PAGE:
Space science performed from vehicles that travel into Earth’s upper atmosphere or beyond covers a broad range of disciplines, from meteorology and geology, to lunar, solar, and planetary science, to astronomy and astrophysics, to the life sciences. The study of space and of outer space is, of course, not the common man’s cup of tea, but the interests of mankind are deeply involved when space is put to certain uses, not all of which are peaceful.
In a matter of hours a person can fly from one continent to another; the communications gap has been bridged by what seem to be fantastic means through space. The air in space has also been used for radio broadcasts and television programmes for instruction and entertainment. Radio waves with different wavelengths have been put to various uses. The spectacular advances in space technology have enabled mankind to scan outer space. Today we can study astral phenomena from ground based radio, optical and infrared telescopes and also ultraviolet X-ray and Gamma ray telescopes functioning above the atmosphere of the earth.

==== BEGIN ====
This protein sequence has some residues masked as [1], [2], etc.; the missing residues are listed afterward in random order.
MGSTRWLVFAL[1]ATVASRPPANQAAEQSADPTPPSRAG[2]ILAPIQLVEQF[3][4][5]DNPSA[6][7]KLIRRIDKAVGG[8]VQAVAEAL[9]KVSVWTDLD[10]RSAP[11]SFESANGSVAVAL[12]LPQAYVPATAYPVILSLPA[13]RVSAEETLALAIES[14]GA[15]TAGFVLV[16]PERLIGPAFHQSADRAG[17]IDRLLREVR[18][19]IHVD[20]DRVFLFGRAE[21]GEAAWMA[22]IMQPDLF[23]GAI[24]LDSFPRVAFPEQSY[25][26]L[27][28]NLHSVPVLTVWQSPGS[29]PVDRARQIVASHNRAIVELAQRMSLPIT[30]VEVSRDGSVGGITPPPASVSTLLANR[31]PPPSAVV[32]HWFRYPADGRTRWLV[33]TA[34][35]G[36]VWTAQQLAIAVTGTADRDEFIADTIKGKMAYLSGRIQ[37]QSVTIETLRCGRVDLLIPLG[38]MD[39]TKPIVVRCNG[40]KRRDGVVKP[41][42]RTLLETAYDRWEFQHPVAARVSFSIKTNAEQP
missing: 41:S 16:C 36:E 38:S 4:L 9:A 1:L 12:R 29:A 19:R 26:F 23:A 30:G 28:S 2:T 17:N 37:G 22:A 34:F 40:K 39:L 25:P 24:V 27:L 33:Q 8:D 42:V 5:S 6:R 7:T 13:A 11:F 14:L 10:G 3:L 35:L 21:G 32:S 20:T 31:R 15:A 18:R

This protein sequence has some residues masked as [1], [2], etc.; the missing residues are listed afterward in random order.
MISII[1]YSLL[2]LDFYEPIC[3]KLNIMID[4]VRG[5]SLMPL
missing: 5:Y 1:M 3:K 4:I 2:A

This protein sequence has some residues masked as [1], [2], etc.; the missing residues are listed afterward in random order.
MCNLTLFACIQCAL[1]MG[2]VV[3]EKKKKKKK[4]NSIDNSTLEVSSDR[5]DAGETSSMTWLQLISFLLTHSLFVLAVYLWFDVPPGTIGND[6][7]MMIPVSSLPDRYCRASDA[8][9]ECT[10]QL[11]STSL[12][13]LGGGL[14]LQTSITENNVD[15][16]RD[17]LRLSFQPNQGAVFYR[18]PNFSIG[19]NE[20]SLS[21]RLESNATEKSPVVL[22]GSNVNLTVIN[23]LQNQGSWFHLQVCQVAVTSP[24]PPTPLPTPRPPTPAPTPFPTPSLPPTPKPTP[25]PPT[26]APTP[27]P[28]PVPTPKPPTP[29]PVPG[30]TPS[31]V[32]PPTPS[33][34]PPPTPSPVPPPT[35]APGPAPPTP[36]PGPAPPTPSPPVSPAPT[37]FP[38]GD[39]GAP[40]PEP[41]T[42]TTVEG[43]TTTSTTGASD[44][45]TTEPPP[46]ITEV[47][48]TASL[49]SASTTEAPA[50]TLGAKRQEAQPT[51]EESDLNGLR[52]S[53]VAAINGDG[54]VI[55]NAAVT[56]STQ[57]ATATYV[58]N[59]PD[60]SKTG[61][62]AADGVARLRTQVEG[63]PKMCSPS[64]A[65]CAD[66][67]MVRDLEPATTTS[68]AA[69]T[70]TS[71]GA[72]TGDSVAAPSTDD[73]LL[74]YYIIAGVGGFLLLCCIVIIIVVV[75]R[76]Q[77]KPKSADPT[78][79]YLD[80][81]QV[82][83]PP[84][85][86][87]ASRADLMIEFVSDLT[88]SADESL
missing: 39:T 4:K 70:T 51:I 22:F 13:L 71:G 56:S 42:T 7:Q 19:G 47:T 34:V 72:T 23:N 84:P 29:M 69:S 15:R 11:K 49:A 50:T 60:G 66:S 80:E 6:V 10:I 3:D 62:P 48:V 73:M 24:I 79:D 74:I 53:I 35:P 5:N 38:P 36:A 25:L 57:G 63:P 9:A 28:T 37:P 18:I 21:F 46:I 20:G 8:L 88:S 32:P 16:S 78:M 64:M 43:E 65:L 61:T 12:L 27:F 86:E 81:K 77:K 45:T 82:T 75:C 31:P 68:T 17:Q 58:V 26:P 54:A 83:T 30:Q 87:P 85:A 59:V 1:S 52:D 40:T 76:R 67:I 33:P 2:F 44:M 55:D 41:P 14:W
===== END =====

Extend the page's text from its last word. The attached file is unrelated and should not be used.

Studying space science at its largest scale therefore provides some of the deepest insights into physics on the smallest scale. ESA Science is now providing access to the largest science laboratory we have ever known our Universe. Zero Gravity can simply be defined as the state or condition of weightlessness. It also refers to the state in which the net or an apparent effect of gravity is zero.
Astronauts orbiting the Earth in a space station experience zero gravity or weightlessness because their spacecraft continuously undergoes changes in velocity in its orbit in order to prevent it from being pulled into the atmosphere. The feeling is completely different from being on a roller coaster. It is more like motionlessness than movement.